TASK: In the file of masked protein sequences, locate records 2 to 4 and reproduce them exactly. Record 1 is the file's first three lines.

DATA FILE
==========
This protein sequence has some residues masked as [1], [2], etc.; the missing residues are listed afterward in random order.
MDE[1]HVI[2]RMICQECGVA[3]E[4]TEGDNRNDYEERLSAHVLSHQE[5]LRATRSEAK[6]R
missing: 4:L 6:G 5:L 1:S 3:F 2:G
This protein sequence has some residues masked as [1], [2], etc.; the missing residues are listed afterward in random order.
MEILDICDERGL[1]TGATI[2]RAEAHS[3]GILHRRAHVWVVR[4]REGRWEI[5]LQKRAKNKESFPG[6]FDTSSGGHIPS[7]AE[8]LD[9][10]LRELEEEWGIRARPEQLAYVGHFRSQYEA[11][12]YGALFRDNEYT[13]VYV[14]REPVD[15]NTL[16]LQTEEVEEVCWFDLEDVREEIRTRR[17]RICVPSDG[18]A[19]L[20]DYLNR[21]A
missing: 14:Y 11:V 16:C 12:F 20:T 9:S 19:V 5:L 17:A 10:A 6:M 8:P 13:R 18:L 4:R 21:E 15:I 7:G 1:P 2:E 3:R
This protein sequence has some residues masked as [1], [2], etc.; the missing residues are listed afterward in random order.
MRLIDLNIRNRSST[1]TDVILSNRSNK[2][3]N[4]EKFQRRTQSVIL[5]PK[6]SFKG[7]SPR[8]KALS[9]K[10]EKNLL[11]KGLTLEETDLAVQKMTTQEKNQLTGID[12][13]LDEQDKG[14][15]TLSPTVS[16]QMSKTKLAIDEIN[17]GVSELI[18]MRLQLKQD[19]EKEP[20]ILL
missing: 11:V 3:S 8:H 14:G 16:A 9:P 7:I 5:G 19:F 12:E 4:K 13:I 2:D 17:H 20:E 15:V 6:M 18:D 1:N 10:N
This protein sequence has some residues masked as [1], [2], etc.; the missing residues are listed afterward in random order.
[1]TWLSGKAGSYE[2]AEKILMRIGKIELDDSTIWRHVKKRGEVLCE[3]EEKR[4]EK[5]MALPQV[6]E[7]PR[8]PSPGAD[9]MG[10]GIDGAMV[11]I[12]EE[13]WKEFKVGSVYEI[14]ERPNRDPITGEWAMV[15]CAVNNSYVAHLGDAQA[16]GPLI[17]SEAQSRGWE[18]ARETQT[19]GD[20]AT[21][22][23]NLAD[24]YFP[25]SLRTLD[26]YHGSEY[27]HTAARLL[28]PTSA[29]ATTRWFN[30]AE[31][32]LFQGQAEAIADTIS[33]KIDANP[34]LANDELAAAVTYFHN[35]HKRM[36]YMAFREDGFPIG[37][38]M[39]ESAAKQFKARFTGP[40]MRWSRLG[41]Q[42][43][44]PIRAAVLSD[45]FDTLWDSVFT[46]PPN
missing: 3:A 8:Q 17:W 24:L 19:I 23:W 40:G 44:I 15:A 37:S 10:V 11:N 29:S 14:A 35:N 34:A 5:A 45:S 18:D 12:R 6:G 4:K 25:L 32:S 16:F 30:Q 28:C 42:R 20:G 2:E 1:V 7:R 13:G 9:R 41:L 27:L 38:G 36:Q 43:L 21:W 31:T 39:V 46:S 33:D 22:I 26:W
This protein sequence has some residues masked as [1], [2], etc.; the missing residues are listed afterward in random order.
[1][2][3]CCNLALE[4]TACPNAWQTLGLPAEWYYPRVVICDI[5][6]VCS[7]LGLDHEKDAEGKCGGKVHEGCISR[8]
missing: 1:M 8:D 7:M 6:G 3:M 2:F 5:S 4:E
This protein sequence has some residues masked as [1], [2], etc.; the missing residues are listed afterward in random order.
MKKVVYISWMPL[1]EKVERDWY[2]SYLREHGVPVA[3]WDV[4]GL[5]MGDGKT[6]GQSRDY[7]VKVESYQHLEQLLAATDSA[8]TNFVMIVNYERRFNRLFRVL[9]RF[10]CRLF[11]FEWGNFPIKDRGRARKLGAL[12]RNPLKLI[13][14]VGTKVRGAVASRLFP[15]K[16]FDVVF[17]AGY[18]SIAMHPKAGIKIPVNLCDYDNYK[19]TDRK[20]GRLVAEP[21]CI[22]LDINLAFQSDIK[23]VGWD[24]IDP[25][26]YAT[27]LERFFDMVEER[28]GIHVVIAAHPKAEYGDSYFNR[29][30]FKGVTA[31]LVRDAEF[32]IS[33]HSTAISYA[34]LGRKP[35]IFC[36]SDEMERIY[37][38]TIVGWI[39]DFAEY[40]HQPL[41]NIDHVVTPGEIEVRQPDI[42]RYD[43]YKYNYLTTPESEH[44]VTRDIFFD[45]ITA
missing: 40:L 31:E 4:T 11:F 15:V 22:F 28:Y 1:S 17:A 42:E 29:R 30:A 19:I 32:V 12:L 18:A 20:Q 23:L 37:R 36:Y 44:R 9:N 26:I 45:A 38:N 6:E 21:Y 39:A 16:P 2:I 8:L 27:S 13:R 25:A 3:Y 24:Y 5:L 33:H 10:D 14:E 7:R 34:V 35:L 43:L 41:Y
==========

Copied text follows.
This protein sequence has some residues masked as [1], [2], etc.; the missing residues are listed afterward in random order.
MEILDICDERGL[1]TGATI[2]RAEAHS[3]GILHRRAHVWVVR[4]REGRWEI[5]LQKRAKNKESFPG[6]FDTSSGGHIPS[7]AE[8]LD[9][10]LRELEEEWGIRARPEQLAYVGHFRSQYEA[11][12]YGALFRDNEYT[13]VYV[14]REPVD[15]NTL[16]LQTEEVEEVCWFDLEDVREEIRTRR[17]RICVPSDG[18]A[19]L[20]DYLNR[21]A
missing: 14:Y 11:V 16:C 12:F 20:T 9:S 19:V 5:L 17:A 10:A 6:M 8:P 13:R 18:L 4:R 21:E 15:I 7:G 1:P 2:E 3:R
This protein sequence has some residues masked as [1], [2], etc.; the missing residues are listed afterward in random order.
MRLIDLNIRNRSST[1]TDVILSNRSNK[2][3]N[4]EKFQRRTQSVIL[5]PK[6]SFKG[7]SPR[8]KALS[9]K[10]EKNLL[11]KGLTLEETDLAVQKMTTQEKNQLTGID[12][13]LDEQDKG[14][15]TLSPTVS[16]QMSKTKLAIDEIN[17]GVSELI[18]MRLQLKQD[19]EKEP[20]ILL
missing: 11:V 3:S 8:H 14:G 16:A 9:P 7:I 5:G 19:F 12:E 4:K 13:I 2:D 17:H 20:E 15:V 6:M 18:D 1:N 10:N
This protein sequence has some residues masked as [1], [2], etc.; the missing residues are listed afterward in random order.
[1]TWLSGKAGSYE[2]AEKILMRIGKIELDDSTIWRHVKKRGEVLCE[3]EEKR[4]EK[5]MALPQV[6]E[7]PR[8]PSPGAD[9]MG[10]GIDGAMV[11]I[12]EE[13]WKEFKVGSVYEI[14]ERPNRDPITGEWAMV[15]CAVNNSYVAHLGDAQA[16]GPLI[17]SEAQSRGWE[18]ARETQT[19]GD[20]AT[21][22][23]NLAD[24]YFP[25]SLRTLD[26]YHGSEY[27]HTAARLL[28]PTSA[29]ATTRWFN[30]AE[31][32]LFQGQAEAIADTIS[33]KIDANP[34]LANDELAAAVTYFHN[35]HKRM[36]YMAFREDGFPIG[37][38]M[39]ESAAKQFKARFTGP[40]MRWSRLG[41]Q[42][43][44]PIRAAVLSD[45]FDTLWDSVFT[46]PPN
missing: 3:A 8:Q 17:W 24:L 19:I 23:W 40:G 44:I 15:A 37:S 10:V 11:N 29:S 14:A 35:N 34:A 5:A 45:S 18:D 12:R 6:G 4:K 25:L 32:S 16:F 30:Q 28:C 42:R 20:G 2:E 1:V 7:R 13:G 9:R 41:L 27:L 38:G 36:Q 43:L 21:W 31:T 39:V 46:S 33:D 22:I 26:W